Campus & Community / Magazine Feature

China a target during election season, scholars say

China, the third largest trading nation on the planet, is more likely to go through the rest of the U.S. election season as a target than a topic.

The sniping has already begun, China scholar Norman Ornstein warned in a recent nationwide Town Hall-style meeting broadcast in Denver and 37 other cities. And the potshots are likely to continue into November.

“They’re looking for an example,” Ornstein said of the candidates. “Japan has faded. China has become a convenient target.”

Media stories about tainted toothpaste made in China, lead in toys, currency manipulation and demonstrations over Tibet have positioned China as a perfect vehicle for candidates trying to show American voters how tough they are.

Americans are receptive to China-bashing, Ornstein says, because they’re “angry and unhappy.” About 81 percent of poll respondents say the country is “on the wrong track”, the highest in 35–40 years, he said. At the same time, consumer confidence is the lowest since the 1950s, gas prices are soaring, inflation is rising and President Bush’s approval rating is the lowest for an incumbent president in recorded history.

Ornstein, who is affiliated with the American Enterprise Institute for Public Policy Research, said Congressional attention could help Americans see China in “a more nuanced way,” though “China has to do more itself.” Stronger product safety rules and better regulation of exports would help, he said, as would a stronger indication that China is “sensitive to genocide in Darfur and repression in Burma.”

Ornstein’s webcast observations, originally aired April 17, helped kick off a deeper view of China’s place in the world at a dinner April 21. The dinner was sponsored by the Center for China-U.S. Cooperation/ East Asian Institute at DU and the National Committee on U.S.-China Relations.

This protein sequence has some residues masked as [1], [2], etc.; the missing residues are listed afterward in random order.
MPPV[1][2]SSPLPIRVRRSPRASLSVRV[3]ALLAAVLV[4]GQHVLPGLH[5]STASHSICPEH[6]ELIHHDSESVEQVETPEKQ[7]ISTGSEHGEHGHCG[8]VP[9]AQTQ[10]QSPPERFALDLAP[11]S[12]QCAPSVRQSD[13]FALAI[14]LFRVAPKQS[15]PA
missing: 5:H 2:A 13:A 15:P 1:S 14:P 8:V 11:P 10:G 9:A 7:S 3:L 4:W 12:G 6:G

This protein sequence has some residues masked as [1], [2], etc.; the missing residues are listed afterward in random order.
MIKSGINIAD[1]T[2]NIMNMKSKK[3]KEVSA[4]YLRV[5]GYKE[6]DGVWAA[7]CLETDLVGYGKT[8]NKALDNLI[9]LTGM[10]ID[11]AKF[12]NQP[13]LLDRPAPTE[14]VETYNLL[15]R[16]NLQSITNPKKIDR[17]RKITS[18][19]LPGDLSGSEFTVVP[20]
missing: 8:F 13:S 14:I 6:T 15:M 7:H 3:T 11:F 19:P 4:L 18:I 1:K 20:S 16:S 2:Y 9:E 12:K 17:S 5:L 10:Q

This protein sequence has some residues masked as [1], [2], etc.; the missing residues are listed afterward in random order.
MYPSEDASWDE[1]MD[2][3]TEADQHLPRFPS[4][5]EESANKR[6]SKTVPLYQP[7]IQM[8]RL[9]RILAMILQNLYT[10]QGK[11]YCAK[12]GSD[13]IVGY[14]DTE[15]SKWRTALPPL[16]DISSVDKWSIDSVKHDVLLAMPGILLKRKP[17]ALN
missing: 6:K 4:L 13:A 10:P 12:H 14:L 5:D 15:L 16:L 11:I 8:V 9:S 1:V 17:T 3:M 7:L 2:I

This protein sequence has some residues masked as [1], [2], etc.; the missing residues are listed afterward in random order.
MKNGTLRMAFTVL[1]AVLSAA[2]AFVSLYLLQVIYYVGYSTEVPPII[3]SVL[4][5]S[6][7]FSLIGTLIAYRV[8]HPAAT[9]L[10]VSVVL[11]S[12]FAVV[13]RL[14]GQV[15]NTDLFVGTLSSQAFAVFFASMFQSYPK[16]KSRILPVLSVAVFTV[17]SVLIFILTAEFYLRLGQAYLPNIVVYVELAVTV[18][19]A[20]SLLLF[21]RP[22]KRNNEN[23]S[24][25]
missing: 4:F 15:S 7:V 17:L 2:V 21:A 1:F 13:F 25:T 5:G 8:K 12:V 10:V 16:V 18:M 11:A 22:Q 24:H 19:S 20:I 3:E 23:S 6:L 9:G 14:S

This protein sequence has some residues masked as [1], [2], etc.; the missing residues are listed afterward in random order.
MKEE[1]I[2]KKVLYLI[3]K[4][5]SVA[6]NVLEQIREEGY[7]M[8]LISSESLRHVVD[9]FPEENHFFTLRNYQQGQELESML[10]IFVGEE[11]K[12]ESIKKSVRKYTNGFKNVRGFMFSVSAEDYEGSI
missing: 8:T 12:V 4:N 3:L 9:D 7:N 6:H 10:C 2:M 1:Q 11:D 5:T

The session was enhanced by remarks from a leading specialist on China’s economy, Nicholas Lardy, senior fellow at the Peterson Institute for International Economy in Washington.

Lardy said the paradox of China is that while its economic expansion has been “unparalleled in modern history,” China is still a poor country, with a per capita Gross Domestic Product of only $2,500.

China is the world’s “assembler of goods,” which makes people believe it dominates manufacturing, Lardy said. But the opposite is true: “Twenty-four percent of all global manufactured goods are made in the U.S. and that hasn’t changed in 10 years. It’s a myth that we have lost our lead in manufacturing.”

The big difference in the nations, he said, is that the household savings rate of after-tax personal income in China is 25 percent and in the U.S. it’s 1 percent.

“Even if China didn’t exist, the U.S. would have a large trade deficit because we save too little,” Lardy said.

China needs to encourage consumption, and America needs to save more and consume less, he said.

“The solution to our deficit lies at home.”

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